A Year in the Life of a Founder After Shutting Down His Startup

I don’t know if this has always been happening but I noticed this year that a lot of people were sharing a summary of 2013 on Facebook around New Years. They’re usually a little “braggy” but honestly, I don’t mind that at all. I’m happy to celebrate all the wonderful things my friends have done or experienced this year and don’t feel particularly envious or annoyed. We are all on different paths.

I very much enjoyed reading a recap of 2013 through my friends’ eyes  and decided it would be a good exercise to reflect back on the last 365 days myself.

As you might know, Ridejoy announced that it was no longer being supported – a decision that my cofounders and I made this spring, after months testing new ideas and soul-searching. It was a hard decision and marked the psychic end of my first startup.

But life goes on and I went on to have a wonderful year in 2013, which I shared on Facebook.

Jason Yue Shen 2014-01-02 01-12-46

Two people commented that my reflection could be worth sharing more broadly on my blog – perhaps to other founders who might be struggling or feeling the weight of failure and the world on their shoulders.

I’ve written in the past about how we can rebound from setbacks and find our groove again, but sometimes what we need is just a personal story. So here’s mine:

2013 was a massive year.

We came to the realization that Ridejoy didn’t have a future as a venture backed company, despite our best efforts and the love of 30+ thousand users.

I launched two paid offerings via my blog: a course on the science of behavior change [1] and a book called Win the War [2], both successes financially and in terms of personal pride in product quality.

On a whim, I applied for this fascinating program called the Presidential Innovation Fellowship and was surprised to actually land it [3]! Dropped everything and moved to Washington, D.C., where I worked with amazing people both inside the government and out [4]. Helped the world’s largest museum and research complex, the Smithsonian, advance its digitization and crowd sourced transcription efforts [5]. Learned a truckload about innovating within large organizations.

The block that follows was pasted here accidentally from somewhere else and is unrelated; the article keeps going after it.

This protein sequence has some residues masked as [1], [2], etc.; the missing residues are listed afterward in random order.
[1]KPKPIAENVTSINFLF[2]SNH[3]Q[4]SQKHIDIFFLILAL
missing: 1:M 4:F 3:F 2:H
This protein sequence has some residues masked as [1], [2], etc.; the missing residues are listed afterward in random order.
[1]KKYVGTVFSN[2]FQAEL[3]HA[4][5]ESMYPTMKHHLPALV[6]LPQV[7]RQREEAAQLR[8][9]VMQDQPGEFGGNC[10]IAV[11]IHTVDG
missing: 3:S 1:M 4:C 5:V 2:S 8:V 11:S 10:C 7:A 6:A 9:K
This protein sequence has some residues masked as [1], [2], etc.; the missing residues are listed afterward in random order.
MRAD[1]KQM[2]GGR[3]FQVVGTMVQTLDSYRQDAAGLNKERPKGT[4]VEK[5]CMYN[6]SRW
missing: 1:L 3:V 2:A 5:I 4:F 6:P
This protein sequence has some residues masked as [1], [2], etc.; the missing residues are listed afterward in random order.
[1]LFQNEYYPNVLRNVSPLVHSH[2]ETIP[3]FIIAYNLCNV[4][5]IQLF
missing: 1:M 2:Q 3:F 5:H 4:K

Learned enough Rails to build a complete web app, Rewardbox [6], that helps people build habits. And was the lead “developer” on my Smithsonian hackathon team [7].

Honed my skills and packaging to close $6k in consulting work as a content marketing consultant [8].

Let go of one relationship with a wonderful person, had fun dating casually and developing confidence in myself as an attractive and dateable guy, before entering a new, loving relationship.

Had amazing trips to Thailand, Burma, New York City, Comic-Con and Stanford for 5th year reunion.

Completed 11 of 12 fitness challenges (hit 28 pull-ups, 25 handstand push-ups, 6:30 mile time and unofficially broke a world record with Aztec Pushups) [9]

Made some wonderful new friends, rekindled old friendships.

There were not a lot of “down” moments per se but definitely a ton of “holy shit I have way too much going on” and far less sleep than I’d prefer. A lot of leaning on family and friends both old and new to help foster growth, have fun and make things happen.

Thank you for being a part of my amazing year. I hope I added more value than I earned and I’m so excited for 2014. Kicking it off with a 2 week trip to Peru starting tomorrow!

Footnotes

[1] Science of Behavior Change

[2] Link temporarily unavailable

[3] Presidential Innovation Fellowship

[4] Notes as an SF entrepreneur in DC

[5] Smithsonian Transcription Center

[6] Rewardbox

[7] Smithsonian Hackathon

[8] Content Marketing Consulting

[9] Aztec Pushups

Photo Credit: bubbo.etsy.com via Compfight cc

Please support this site by sharing:

Jason Shen

Jason is a tech entrepreneur and advocate for Asian American men. He's written extensively and spoken all over the world about how individuals and organizations develop their competitive advantage. Follow him at @jasonshen.

Related Posts: